An Austin girl taught to celebrate the differences has a bigger smile than she's ever had before.
Mady Gardner, 6, received a gift no little girl can resist. A doll with a prosthetic arm, just like her own.
Mady was born with a congenital amputation, missing the lower half of her left arm.
But she doesn't let that hold her back.
"I can ride my bike. I can do a cartwheel," she said.
"She's not defined by her physical limitation," said Mady's mom Mindy Gardner. "She really sees it as an opportunity to feel empowered because she feels empowered every time she overcomes something."
In 2015, Mindy found out about the organization Enabling The Future.
It connects donating volunteers to people in need of prosthetic limbs.
"I put in my application and they hadn't responded, so I put out a plea to the group and said, 'Hey, do you know how I could get matched to somebody who's doing the printing?'" Mindy Gardner said.
Joy Schwartz saw the post.
"As a teacher and as a mom it just touched my heart, and I just reached out to her and said, 'I don't know where you are, but I'm in Beaumont, Texas... My students and I can do this for you,'" she replied. "She said, 'I'm in Austin' and I said, "I have a car, I'll drive."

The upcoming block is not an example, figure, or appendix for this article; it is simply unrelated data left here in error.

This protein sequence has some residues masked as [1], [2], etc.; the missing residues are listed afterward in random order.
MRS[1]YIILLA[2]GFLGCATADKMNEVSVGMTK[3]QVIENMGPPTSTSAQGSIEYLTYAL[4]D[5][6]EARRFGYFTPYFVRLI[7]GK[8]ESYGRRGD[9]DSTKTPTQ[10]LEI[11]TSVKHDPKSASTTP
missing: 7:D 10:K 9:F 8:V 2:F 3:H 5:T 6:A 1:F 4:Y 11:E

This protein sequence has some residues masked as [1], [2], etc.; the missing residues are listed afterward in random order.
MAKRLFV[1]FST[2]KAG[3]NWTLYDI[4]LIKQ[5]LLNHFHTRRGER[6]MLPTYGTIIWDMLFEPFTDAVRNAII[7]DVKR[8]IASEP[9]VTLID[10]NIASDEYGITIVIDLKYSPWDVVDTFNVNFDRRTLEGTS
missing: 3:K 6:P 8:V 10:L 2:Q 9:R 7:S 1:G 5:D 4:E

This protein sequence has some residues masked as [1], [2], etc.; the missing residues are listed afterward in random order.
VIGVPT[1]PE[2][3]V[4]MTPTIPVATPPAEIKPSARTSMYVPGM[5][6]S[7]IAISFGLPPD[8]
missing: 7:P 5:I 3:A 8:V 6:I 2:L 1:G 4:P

Schwartz teaches computer science and robotics at West Brook high school.
Her students got down to work with their 3D printer, making Mady 3 prosthetic arms and one adorable doll.
Mady is one of five clients the team works with from as far away as Scotland.
"As an educator, this is the most rewarding thing I've ever been a part of, and I've taught for 29 years," she added.
Mindy Gardner is also grateful -- the technology can help her daughter reach for the stars one step at a time.
"The simple things like opening a bag of chips on her own are wins for her," Mindy Gardner added. "In our house, we really celebrate the differences. And that's what she really embraces, the differences."